Bias in judgements of a grant system

Veni is an dutch science foundation grant for researchers who are within 3 years of the acquisition of their Ph.D.. This is the first personal grant I have applied for. I spent about 3 months working day and nights, working on the proposal, application, and rebuttal. The result is that the three reviewer reports are overall very promising, leading to great hopes, but the funding committees don’t find the proposal (let’s call it proposal A) that appealing. I am completely fine with it, but I do want to speak out my opinions about the bias in the evaluation process.

In comparison, I have a proposal B written afterwards which is with extended methodology and data sources, but a much confined study area — global-scale for the Veni proposal vs. a European country for the proposal B.

My collaborator told me the proposal B was ranked the second, almost in, only my relationship with University is slightly weaker compared to the top ranked, and most people reading it found it strong.

The proposal A even fall out of the “very good” category, that is a shock. The most negative criticism for proposal A is that it is too ambitious and they would prefer a more confined study to fully consider all the uncertainties and interpretations, and this “too ambitious” is then followed in the entire evaluation, even saying my academic performance does not match up with this ambitious goal. This is a very unfair point but this is not what I want to discuss.

I want to share my opinion on this comment of “too ambitious”. I acknowledge that in the beginning I shared the same view with the reviewers, and even argued emotionally with my current supervisor. As a data person in core, I care about uncertainty and interpretability as much as any serious data scientist, which means I also preferred a small study area with lots of data to fully evaluate all the uncertainties and the physical meanings of the atmospheric processes. However, with time passing by and with more knowledges, I do grow a convincing view of the global-scale study, as besides the social and academic impacts, this is the only way of appreciating the heterogeneities between regions, and importantly, with global coverage satellite imagery and more and more geospatial data, it is a matter of time that we make high quality, high resolution global maps, then the next step? A better exposure assessment. I want to shout out that all these evolutions will be happening within the next three years! However, for researchers never gave the global-scale modelling a deep thought, “too ambitious” is going to be the intuition, based on their many years of experiences as professors.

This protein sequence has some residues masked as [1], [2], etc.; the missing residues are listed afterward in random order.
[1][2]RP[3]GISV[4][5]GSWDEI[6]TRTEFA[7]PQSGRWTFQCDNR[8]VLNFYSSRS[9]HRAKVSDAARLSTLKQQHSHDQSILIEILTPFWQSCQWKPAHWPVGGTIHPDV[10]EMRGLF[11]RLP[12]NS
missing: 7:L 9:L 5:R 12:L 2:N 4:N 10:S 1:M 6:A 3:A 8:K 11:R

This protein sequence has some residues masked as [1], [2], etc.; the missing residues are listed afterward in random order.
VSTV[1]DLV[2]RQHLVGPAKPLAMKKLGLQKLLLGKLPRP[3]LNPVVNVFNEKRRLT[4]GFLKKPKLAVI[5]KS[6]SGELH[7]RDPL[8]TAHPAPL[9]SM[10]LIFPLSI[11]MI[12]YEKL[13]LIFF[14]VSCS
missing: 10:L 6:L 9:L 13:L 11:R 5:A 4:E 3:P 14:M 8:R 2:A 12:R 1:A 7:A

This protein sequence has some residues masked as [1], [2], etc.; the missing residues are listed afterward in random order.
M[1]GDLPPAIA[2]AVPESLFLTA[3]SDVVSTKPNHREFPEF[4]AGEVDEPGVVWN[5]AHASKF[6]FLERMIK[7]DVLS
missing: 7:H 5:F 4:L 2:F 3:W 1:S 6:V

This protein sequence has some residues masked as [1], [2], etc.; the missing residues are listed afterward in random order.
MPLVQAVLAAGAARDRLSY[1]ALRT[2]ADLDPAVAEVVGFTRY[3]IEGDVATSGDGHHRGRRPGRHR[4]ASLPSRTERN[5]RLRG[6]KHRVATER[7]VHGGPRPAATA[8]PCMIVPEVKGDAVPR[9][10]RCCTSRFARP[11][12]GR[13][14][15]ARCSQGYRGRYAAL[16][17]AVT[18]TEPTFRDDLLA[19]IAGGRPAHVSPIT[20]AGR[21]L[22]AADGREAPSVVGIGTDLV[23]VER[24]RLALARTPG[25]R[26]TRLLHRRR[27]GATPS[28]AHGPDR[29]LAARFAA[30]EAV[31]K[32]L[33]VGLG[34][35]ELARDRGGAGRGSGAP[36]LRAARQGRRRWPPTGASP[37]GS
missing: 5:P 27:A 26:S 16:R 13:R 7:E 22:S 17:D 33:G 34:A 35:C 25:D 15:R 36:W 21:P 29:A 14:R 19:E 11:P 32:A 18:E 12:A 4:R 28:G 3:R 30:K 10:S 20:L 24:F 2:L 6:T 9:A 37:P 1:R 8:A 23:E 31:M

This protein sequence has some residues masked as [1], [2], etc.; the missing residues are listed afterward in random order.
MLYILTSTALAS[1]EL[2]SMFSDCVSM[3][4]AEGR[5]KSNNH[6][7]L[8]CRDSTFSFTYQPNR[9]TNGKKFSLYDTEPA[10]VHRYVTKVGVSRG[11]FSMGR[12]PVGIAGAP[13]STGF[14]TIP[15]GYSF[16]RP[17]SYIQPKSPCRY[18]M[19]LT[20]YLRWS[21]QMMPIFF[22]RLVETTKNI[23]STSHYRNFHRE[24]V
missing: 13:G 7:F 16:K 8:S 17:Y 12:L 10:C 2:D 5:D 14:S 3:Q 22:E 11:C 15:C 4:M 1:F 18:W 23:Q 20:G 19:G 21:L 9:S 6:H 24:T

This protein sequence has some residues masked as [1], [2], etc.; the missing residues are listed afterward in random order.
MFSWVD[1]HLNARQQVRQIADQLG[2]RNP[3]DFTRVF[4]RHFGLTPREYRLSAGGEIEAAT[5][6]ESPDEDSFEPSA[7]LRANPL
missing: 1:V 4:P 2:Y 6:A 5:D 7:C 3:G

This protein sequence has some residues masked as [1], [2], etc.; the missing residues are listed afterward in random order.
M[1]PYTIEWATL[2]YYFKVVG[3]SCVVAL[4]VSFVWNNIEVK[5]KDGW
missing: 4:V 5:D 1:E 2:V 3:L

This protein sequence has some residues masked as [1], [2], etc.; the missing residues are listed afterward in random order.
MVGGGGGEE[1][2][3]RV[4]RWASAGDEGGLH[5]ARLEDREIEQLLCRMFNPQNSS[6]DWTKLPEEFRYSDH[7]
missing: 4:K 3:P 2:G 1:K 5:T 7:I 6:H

The other point that the committee raised is about the uncertainty from data sources, this part was in the beginning elaborated but suggested to be removed by my supervisor. This is clearly due to different perspectives from researchers from different background caring different aspects. My supervisor thinks no-one would care about the uncertainty. The proposal is limited to less than 1800 words, I agreed purely because I got to elaborate my plans, otherwise the critics would be the plan is not clear.

Reflecting on the two points, before working on the global mapping, I am completely in-line with the committees. If I were the committee, I would reach to the same comments and would also prefer the proposal B, but the key point is, my opinion changed after setting hands on the global mapping — I like both proposals equally! For the globals-scale study, I was not stating the accuracy is the same everywhere, but I did promised uncertainty assessment everywhere. Importantly, if the global mapping is not started, it won’t ever started because the committee will always find it too ambitious. And for the challenging areas there will never be an estimation, and the estimation will never be improved!

Here comes my critics for the grant system: for something no-one has done before, the judgement may be greatly biased! This problem is exacerbated by the word limit. It is hard to both convince the committee and write a plan in limited words. Some changes are needed. At least the rebuttal should be allowed to be longer. Second of all, the committee should analyse the opinions from all the reviewers carefully. It is now clearly indicated in the letter that the committee is not obliged to follow the referees’ report completely.

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